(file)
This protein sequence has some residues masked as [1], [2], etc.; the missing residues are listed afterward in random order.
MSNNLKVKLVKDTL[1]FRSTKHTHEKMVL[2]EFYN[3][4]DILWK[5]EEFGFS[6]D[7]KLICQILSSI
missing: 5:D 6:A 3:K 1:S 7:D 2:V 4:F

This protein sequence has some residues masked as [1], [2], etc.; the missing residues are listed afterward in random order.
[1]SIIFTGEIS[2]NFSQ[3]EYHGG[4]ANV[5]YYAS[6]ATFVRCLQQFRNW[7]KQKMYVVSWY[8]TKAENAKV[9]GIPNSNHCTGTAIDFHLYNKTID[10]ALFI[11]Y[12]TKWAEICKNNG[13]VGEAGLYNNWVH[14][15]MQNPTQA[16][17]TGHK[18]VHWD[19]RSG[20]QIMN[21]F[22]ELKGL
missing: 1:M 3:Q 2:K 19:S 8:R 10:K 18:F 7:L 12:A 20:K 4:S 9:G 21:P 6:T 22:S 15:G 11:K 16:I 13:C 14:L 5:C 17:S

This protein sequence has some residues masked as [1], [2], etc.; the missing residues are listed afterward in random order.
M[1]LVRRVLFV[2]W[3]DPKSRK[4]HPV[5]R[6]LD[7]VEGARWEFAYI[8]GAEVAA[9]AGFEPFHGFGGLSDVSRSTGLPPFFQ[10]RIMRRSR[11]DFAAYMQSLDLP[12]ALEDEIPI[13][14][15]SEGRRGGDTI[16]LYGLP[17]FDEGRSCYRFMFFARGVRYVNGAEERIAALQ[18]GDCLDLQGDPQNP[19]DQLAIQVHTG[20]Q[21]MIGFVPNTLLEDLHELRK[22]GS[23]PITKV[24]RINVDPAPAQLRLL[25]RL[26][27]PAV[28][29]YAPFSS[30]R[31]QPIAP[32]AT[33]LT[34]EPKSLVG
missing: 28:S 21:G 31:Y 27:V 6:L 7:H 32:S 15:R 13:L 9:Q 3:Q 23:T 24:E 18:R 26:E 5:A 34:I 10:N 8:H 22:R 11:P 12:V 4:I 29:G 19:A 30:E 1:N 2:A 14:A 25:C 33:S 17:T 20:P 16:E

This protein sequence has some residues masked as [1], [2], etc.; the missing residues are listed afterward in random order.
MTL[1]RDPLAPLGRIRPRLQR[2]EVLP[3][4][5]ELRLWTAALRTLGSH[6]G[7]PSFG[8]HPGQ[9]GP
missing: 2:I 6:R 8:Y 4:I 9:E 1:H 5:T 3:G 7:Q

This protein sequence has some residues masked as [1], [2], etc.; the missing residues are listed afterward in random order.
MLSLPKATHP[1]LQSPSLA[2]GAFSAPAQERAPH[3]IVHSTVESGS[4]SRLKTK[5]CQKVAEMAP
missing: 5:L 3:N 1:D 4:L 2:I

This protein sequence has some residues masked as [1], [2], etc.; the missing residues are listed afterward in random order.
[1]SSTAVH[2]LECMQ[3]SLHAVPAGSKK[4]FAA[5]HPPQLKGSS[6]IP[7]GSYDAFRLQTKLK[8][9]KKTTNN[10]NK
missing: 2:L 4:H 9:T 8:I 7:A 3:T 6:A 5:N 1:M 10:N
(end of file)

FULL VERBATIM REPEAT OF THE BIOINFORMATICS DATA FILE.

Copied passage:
This protein sequence has some residues masked as [1], [2], etc.; the missing residues are listed afterward in random order.
MSNNLKVKLVKDTL[1]FRSTKHTHEKMVL[2]EFYN[3][4]DILWK[5]EEFGFS[6]D[7]KLICQILSSI
missing: 5:D 6:A 3:K 1:S 7:D 2:V 4:F

This protein sequence has some residues masked as [1], [2], etc.; the missing residues are listed afterward in random order.
[1]SIIFTGEIS[2]NFSQ[3]EYHGG[4]ANV[5]YYAS[6]ATFVRCLQQFRNW[7]KQKMYVVSWY[8]TKAENAKV[9]GIPNSNHCTGTAIDFHLYNKTID[10]ALFI[11]Y[12]TKWAEICKNNG[13]VGEAGLYNNWVH[14][15]MQNPTQA[16][17]TGHK[18]VHWD[19]RSG[20]QIMN[21]F[22]ELKGL
missing: 1:M 3:Q 2:K 19:S 8:R 10:K 18:F 7:L 12:A 20:K 4:S 9:G 21:P 6:T 22:S 15:G 11:K 16:I 13:C 14:L 5:C 17:S

This protein sequence has some residues masked as [1], [2], etc.; the missing residues are listed afterward in random order.
M[1]LVRRVLFV[2]W[3]DPKSRK[4]HPV[5]R[6]LD[7]VEGARWEFAYI[8]GAEVAA[9]AGFEPFHGFGGLSDVSRSTGLPPFFQ[10]RIMRRSR[11]DFAAYMQSLDLP[12]ALEDEIPI[13][14][15]SEGRRGGDTI[16]LYGLP[17]FDEGRSCYRFMFFARGVRYVNGAEERIAALQ[18]GDCLDLQGDPQNP[19]DQLAIQVHTG[20]Q[21]MIGFVPNTLLEDLHELRK[22]GS[23]PITKV[24]RINVDPAPAQLRLL[25]RL[26][27]PAV[28][29]YAPFSS[30]R[31]QPIAP[32]AT[33]LT[34]EPKSLVG
missing: 28:S 21:G 31:Y 27:V 6:L 7:H 32:S 15:R 13:L 9:Q 3:Q 23:T 24:E 18:R 26:E 5:A 34:I 10:N 8:H 22:R 11:P 12:V 4:I 29:G 19:A 30:E 1:N 2:A 14:A 25:C 33:S 17:T 20:P 16:E

This protein sequence has some residues masked as [1], [2], etc.; the missing residues are listed afterward in random order.
MTL[1]RDPLAPLGRIRPRLQR[2]EVLP[3][4][5]ELRLWTAALRTLGSH[6]G[7]PSFG[8]HPGQ[9]GP
missing: 2:I 6:R 8:Y 4:I 9:E 1:H 5:T 3:G 7:Q

This protein sequence has some residues masked as [1], [2], etc.; the missing residues are listed afterward in random order.
MLSLPKATHP[1]LQSPSLA[2]GAFSAPAQERAPH[3]IVHSTVESGS[4]SRLKTK[5]CQKVAEMAP
missing: 5:L 3:N 1:D 4:L 2:I

This protein sequence has some residues masked as [1], [2], etc.; the missing residues are listed afterward in random order.
[1]SSTAVH[2]LECMQ[3]SLHAVPAGSKK[4]FAA[5]HPPQLKGSS[6]IP[7]GSYDAFRLQTKLK[8][9]KKTTNN[10]NK
missing: 2:L 4:H 9:T 8:I 7:A 3:T 6:A 5:N 1:M 10:N